Carbon exists in many forms: diamonds, graphite, graphene, fullerenes, and carbon nanotubes are well-known allotropes. Rings of 2-coordinate, sp-hybridized carbon atoms have been suggested as another possible form. However, due to their high reactivity, such rings had not been isolated or characterized outside of the gas phase so far.
Przemyslaw Gawel, Harry L. Anderson, Oxford University, UK, Leo Gross, IBM Research–Zurich, Rüschlikon, Switzerland, and colleagues have synthesized such a ring: cyclocarbon (C18, pictured). The team used low-temperature scanning tunneling microscopy and atomic force microscopy (STM–AFM) to prepare and observe the compound on an NaCl surface. They started from the cyclocarbon oxide C24O6 as a precursor and removed the six CO groups sequentially. This was achieved by manipulating the atoms using voltage pulses from the microscope tip. The researchers prepared C18 from C24O6 with a yield of 13 %.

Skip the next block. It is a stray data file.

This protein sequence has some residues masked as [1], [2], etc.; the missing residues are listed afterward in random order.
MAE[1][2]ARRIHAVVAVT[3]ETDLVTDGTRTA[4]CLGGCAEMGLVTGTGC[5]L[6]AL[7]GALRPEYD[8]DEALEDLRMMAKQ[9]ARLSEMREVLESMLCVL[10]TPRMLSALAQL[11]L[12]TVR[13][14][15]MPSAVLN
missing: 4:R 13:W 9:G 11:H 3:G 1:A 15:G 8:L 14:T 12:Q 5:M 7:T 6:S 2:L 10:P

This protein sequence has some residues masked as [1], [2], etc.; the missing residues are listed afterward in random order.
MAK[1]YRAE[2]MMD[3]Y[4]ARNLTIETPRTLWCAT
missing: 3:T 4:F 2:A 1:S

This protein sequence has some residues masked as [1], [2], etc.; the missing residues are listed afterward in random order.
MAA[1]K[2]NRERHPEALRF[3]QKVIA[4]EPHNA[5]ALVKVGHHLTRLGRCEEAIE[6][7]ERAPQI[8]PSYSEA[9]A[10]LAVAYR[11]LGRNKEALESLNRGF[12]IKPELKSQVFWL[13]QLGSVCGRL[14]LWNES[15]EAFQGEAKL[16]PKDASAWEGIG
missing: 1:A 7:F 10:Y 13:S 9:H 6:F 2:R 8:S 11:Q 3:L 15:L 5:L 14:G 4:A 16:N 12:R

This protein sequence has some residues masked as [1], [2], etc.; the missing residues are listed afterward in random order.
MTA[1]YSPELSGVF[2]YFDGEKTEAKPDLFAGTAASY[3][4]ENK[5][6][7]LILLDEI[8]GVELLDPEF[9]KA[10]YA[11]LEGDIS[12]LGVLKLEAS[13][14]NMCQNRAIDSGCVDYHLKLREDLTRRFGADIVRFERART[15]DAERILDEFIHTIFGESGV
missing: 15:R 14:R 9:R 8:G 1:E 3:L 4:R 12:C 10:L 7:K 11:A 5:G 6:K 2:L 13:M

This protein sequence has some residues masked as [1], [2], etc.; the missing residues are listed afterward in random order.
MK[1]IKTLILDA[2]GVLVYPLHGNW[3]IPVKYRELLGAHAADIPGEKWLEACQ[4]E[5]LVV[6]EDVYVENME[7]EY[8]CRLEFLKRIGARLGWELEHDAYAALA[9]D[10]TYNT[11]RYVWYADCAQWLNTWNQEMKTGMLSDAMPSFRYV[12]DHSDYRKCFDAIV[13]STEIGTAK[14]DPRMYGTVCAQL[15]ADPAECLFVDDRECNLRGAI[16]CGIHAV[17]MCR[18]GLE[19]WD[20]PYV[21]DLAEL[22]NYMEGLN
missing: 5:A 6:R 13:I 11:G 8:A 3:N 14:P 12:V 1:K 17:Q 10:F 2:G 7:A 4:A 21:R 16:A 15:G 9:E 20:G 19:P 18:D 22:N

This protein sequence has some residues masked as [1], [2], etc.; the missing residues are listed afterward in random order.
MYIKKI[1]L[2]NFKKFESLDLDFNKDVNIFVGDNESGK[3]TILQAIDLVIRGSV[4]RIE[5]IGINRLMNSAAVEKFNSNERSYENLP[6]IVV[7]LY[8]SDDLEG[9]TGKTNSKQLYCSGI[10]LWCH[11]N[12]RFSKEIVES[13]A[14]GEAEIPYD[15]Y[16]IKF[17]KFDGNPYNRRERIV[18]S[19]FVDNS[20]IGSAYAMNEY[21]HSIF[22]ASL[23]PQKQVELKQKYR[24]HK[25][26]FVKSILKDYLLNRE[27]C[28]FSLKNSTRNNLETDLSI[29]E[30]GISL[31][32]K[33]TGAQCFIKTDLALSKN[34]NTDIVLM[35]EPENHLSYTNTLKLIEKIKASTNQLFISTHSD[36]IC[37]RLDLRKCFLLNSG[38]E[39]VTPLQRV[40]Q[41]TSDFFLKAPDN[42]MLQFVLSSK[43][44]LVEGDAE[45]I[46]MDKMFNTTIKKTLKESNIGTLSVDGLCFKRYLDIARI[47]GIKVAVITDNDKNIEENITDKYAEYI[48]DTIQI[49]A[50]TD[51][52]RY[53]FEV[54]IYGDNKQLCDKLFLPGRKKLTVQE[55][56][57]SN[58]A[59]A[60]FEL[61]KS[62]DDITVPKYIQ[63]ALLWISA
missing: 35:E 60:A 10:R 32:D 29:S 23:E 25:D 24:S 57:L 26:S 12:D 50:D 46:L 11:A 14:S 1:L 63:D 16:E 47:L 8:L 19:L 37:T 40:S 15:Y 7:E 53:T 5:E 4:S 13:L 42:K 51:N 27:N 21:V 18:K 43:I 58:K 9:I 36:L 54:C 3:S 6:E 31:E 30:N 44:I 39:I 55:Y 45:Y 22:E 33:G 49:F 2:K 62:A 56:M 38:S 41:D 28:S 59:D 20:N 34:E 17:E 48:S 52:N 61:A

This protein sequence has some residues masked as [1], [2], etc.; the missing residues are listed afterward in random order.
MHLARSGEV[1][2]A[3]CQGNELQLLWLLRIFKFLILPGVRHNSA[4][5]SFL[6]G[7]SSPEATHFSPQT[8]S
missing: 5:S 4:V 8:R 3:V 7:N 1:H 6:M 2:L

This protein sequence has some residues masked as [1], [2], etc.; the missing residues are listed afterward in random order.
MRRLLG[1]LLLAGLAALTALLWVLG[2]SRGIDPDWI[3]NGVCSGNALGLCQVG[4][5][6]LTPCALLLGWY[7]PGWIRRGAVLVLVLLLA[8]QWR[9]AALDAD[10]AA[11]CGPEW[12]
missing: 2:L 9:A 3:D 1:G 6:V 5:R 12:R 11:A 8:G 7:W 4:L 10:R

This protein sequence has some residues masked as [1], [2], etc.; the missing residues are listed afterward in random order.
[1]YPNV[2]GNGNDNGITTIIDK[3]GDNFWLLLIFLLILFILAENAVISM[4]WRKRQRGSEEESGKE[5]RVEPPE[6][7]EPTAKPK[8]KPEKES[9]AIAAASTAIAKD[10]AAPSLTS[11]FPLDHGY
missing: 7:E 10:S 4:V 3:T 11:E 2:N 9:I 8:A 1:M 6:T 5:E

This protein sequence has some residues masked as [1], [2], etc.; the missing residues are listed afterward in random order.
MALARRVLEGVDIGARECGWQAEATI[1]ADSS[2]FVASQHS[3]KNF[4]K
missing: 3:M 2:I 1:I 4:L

C18 and its precursors can also be coupled on the surface using voltage pulses between to neighboring rings. Only a few examples of this type of reaction—on-surface covalent molecular fusion by atom manipulation—had been reported before. According to the team, the method could also be used to create other new carbon-rich molecules.
- An sp-hybridized molecular carbon allotrope, cyclocarbon,
Katharina Kaiser, Lorel M. Scriven, Fabian Schulz, Przemyslaw Gawel, Leo Gross, Harry L. Anderson,